I’ve dreamed for twenty years of being a published writer, and I finally made it happen with my debut novel in 2014. So far, I’ve gotten a positive review on the front page of an LGBT newspaper as well as several great book blogger reviews, been invited to give two public talks about the book, sold about three times the number of books that I had expected, and got my novel accepted into my local public library system.

I teared up as I wrote that last paragraph, because I still can’t believe that all that happened.

No, I’m not a huge success and I’m not ready to quit my day job, but this whole experience has been a dream come true. I want all this and more to happen for you.

None of this would have happened if my formatting had been even a touch off the mark or if my book contained grammatical errors. The library would have rejected it, no professional would have reviewed it, and I would have only gotten a handful of book sales.

Don’t sell yourself short.

Push yourself to be the very best you can be.

I believe in you.

You need to believe in yourself.

– Linda Fausnet



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The Book Launch from HELL


I launched my second book this week. Kind of.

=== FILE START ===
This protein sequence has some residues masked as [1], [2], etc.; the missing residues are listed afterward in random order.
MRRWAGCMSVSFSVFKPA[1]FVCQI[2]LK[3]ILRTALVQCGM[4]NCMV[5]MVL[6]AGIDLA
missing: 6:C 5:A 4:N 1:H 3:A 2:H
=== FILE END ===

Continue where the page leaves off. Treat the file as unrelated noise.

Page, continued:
Not really.

The publication of this particular book has pretty much been a disaster from the beginning.

The book, THE JOYVILLE SWEAT SOX, is a book about baseball aimed at middle-schoolers. I love baseball, and I wrote it during the time when my son played Little League for the first time. Writing the book was a dream. Publishing it has been a nightmare.

I wrote the book back in the bad old days when it was traditional publishing or bust as far as I was concerned. I’ve since come to my senses and gone the self-publishing route, which is much preferable to the slow, agonizing death of my writing career that was trying to get agents and publishers to give me the time of day. I queried as usually, got rejected, got sad, got over it, and shelved the project.

Enter self-publishing. As I’ve mentioned in previous articles, this book is not likely to sell well because it’s not easy to market to grade schoolers online. My best bet is word of mouth through people I know, particularly my kids’ friends at school and my son’s baseball teammates.